Painting by faith
When I paint outside I'm at the mercy of the elements, a pawn of chance. Painting outside means dealing with change. Many artists say they are capturing a moment, the truth is we capture a series of moments. A painting isn't a picture it's a notation of a block of moments, a collection of recordings of the passing of time within a relatively narrow frame of reference. Maybe we are tackling a scene with trees and mountains and sky, a series of different objects each being recorded at different times during a, say, 2-3 hour period. That means that the trees have one direction of light source and the mountains, when you get to them, are a little later in the day. The same is true for the objects in the frame, some are prone to move or come and go entirely and planning a composition around these free range objects takes a little faith.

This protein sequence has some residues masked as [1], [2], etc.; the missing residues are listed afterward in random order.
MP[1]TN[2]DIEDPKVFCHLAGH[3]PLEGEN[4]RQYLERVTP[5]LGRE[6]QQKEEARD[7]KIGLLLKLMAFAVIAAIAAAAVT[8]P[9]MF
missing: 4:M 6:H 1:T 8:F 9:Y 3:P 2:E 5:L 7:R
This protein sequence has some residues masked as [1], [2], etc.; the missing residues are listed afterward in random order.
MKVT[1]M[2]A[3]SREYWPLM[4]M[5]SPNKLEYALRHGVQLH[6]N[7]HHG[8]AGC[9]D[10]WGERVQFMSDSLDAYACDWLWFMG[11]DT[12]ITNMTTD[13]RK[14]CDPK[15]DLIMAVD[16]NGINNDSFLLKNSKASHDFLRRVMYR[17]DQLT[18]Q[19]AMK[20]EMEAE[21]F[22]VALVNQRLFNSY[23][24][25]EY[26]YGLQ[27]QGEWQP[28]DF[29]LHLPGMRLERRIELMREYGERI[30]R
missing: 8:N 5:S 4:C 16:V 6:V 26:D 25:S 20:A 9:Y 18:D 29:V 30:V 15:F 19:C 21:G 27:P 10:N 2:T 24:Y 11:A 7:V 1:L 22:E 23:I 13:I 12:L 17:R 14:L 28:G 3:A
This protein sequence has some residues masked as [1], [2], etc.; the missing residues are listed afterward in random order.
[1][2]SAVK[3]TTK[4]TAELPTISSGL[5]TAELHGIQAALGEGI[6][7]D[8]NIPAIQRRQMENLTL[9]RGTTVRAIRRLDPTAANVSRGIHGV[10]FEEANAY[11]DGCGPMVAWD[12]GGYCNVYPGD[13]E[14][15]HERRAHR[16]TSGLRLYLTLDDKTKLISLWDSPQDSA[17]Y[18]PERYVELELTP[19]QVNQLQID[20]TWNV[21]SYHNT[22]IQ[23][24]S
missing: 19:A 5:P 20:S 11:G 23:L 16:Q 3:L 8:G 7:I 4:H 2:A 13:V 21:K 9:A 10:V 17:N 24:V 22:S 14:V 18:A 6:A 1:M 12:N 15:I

Case in point is this painting I did in Easton. I saw this subject one day while painting a moored boat next to this wonderful boat makers shop. When I saw this scene I knew I had to have a go. But it was a scene in need of a focal point. The boat was there, not going anywhere in the next day or two, and then there was the peripheral stuff, the paint cans and windows and architecture of the joint. But it lacked the human element. Many times I avoid people in a landscape. Who needs them when you have mother natures resplendent beauty. But here I had a boat being worked on in need of a boat worker. When I set up the next day there was scaffolding present so all I could do was hope that someone would show up, that they would end up in the right place at the right time and that I would get them in under the right light conditions... a lot to hope for. But that's just how I go on these things. Either it works out or it doesn't. With this scene the workers showed up as I painted around them. They started at the bow and worked their way south to the stern. The sun peeped through the windows for about an hour and a half and as this one sanding and heavily tatooed gentleman worked his way toward the hotspot I waited, working around where I hoped he would be and sort of praying it all just worked out. As it turned out the light and the worker ended up in the same place at the same time. He was in that spot for maybe 10 minutes and I happened to get him right without one edit. Doesn't always work that way but I keep the faith that it will.